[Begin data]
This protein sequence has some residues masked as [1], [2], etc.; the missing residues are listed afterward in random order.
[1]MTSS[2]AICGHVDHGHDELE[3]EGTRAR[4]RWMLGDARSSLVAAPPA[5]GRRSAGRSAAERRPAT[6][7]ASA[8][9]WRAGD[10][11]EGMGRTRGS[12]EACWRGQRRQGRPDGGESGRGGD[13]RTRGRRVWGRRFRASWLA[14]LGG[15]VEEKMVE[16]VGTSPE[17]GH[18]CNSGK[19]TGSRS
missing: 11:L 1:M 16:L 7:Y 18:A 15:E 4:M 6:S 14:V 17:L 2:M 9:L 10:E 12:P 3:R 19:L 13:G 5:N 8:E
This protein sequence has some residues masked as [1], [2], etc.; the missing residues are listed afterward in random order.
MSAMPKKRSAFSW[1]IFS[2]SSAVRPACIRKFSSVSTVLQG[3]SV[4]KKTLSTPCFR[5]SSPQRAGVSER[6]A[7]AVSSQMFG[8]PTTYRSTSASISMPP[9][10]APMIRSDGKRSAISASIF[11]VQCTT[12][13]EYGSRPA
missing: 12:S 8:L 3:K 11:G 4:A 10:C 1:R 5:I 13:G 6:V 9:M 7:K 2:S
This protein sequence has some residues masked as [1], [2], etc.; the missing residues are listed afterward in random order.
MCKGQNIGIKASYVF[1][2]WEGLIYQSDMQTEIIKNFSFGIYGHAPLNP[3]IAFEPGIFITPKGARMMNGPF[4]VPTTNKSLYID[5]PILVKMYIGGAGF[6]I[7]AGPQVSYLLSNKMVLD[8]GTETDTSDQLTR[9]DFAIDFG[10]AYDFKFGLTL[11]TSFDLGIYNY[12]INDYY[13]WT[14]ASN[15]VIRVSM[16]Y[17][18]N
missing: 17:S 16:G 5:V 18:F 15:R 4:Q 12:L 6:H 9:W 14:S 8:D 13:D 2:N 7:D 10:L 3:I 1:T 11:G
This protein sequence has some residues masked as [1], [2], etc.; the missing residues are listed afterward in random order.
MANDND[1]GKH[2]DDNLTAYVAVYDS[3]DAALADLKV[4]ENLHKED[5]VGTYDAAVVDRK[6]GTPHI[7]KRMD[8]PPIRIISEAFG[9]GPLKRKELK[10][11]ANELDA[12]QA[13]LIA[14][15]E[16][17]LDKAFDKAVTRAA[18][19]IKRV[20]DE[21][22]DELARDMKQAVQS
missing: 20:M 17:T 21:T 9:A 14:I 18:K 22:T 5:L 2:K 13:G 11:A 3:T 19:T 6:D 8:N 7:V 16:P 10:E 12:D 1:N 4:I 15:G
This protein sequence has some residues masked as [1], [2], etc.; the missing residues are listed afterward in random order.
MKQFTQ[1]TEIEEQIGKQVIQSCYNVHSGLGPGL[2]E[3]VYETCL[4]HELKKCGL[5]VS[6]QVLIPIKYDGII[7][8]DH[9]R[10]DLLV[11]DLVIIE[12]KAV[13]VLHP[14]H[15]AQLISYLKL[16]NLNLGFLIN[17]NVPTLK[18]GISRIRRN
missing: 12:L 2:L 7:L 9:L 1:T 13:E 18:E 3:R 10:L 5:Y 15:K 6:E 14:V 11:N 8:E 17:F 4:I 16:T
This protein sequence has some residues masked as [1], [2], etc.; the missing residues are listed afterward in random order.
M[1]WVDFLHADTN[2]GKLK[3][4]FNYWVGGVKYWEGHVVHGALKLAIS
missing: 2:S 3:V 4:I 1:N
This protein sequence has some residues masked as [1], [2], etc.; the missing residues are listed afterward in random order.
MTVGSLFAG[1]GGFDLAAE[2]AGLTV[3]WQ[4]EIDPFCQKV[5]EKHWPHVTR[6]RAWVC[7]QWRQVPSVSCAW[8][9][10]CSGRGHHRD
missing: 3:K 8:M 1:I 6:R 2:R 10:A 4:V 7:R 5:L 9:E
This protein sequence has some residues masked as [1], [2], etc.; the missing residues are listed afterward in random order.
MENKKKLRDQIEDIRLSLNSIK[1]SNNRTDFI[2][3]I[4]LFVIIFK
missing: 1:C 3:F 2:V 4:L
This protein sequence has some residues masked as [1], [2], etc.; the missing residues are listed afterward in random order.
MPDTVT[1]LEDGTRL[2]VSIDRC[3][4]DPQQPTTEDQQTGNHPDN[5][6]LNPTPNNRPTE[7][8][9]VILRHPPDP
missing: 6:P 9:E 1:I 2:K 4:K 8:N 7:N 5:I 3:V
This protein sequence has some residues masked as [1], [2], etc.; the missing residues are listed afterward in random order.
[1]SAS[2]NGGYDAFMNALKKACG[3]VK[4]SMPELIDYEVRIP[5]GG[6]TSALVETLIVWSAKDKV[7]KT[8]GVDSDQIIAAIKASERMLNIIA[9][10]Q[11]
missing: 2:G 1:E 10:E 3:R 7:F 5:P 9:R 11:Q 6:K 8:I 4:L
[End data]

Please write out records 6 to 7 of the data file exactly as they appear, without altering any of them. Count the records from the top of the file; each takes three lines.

This protein sequence has some residues masked as [1], [2], etc.; the missing residues are listed afterward in random order.
M[1]WVDFLHADTN[2]GKLK[3][4]FNYWVGGVKYWEGHVVHGALKLAIS
missing: 2:S 3:V 4:I 1:N
This protein sequence has some residues masked as [1], [2], etc.; the missing residues are listed afterward in random order.
MTVGSLFAG[1]GGFDLAAE[2]AGLTV[3]WQ[4]EIDPFCQKV[5]EKHWPHVTR[6]RAWVC[7]QWRQVPSVSCAW[8][9][10]CSGRGHHRD
missing: 3:K 8:M 1:I 6:R 2:R 10:A 4:V 7:R 5:L 9:E